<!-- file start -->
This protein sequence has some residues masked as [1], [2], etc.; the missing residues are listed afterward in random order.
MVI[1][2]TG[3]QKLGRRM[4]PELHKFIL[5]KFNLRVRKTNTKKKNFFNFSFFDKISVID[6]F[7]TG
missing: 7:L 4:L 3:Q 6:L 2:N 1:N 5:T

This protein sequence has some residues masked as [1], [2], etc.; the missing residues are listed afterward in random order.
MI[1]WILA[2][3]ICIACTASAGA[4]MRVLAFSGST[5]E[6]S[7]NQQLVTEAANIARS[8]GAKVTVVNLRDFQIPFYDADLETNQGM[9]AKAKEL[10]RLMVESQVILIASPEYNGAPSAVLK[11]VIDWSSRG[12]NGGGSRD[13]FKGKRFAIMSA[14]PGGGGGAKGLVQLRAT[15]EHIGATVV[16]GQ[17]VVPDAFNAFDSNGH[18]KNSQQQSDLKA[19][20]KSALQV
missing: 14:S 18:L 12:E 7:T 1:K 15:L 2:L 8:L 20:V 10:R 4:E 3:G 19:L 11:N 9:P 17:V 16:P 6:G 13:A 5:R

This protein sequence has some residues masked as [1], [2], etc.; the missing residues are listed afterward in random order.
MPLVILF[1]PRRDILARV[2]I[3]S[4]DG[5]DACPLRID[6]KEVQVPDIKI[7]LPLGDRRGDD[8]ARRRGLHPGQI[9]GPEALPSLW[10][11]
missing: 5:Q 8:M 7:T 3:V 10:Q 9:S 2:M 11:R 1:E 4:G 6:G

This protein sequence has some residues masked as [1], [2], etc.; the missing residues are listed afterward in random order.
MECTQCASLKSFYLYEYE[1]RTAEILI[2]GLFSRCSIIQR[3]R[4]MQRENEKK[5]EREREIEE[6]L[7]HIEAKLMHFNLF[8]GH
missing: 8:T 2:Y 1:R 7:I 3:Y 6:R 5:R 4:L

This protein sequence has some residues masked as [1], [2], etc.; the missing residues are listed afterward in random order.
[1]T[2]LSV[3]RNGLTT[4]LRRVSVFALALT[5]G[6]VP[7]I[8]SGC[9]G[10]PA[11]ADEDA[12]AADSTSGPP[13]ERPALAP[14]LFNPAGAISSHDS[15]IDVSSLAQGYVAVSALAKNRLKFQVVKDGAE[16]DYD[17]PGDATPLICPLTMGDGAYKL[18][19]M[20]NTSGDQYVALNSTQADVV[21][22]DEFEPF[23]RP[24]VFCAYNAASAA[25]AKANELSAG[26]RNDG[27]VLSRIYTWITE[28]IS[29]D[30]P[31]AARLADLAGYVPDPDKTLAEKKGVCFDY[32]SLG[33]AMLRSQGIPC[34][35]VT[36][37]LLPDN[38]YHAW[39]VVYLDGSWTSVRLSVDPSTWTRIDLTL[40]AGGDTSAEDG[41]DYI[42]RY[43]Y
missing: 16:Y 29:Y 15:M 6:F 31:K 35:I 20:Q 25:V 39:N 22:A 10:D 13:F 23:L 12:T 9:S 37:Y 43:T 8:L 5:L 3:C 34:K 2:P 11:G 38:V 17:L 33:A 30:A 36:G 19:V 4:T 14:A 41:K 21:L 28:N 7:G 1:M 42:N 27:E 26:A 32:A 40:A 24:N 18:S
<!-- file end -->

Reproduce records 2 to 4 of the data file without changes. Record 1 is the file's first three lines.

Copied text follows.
This protein sequence has some residues masked as [1], [2], etc.; the missing residues are listed afterward in random order.
MI[1]WILA[2][3]ICIACTASAGA[4]MRVLAFSGST[5]E[6]S[7]NQQLVTEAANIARS[8]GAKVTVVNLRDFQIPFYDADLETNQGM[9]AKAKEL[10]RLMVESQVILIASPEYNGAPSAVLK[11]VIDWSSRG[12]NGGGSRD[13]FKGKRFAIMSA[14]PGGGGGAKGLVQLRAT[15]EHIGATVV[16]GQ[17]VVPDAFNAFDSNGH[18]KNSQQQSDLKA[19][20]KSALQV
missing: 14:S 18:L 12:E 7:T 1:K 15:L 2:L 8:L 20:V 10:R 4:E 3:G 19:L 11:N 9:P 17:V 16:P 6:G 13:A 5:R

This protein sequence has some residues masked as [1], [2], etc.; the missing residues are listed afterward in random order.
MPLVILF[1]PRRDILARV[2]I[3]S[4]DG[5]DACPLRID[6]KEVQVPDIKI[7]LPLGDRRGDD[8]ARRRGLHPGQI[9]GPEALPSLW[10][11]
missing: 5:Q 8:M 7:T 3:V 10:Q 9:S 2:M 11:R 1:E 4:G 6:G

This protein sequence has some residues masked as [1], [2], etc.; the missing residues are listed afterward in random order.
MECTQCASLKSFYLYEYE[1]RTAEILI[2]GLFSRCSIIQR[3]R[4]MQRENEKK[5]EREREIEE[6]L[7]HIEAKLMHFNLF[8]GH
missing: 8:T 2:Y 1:R 7:I 3:Y 6:R 5:R 4:L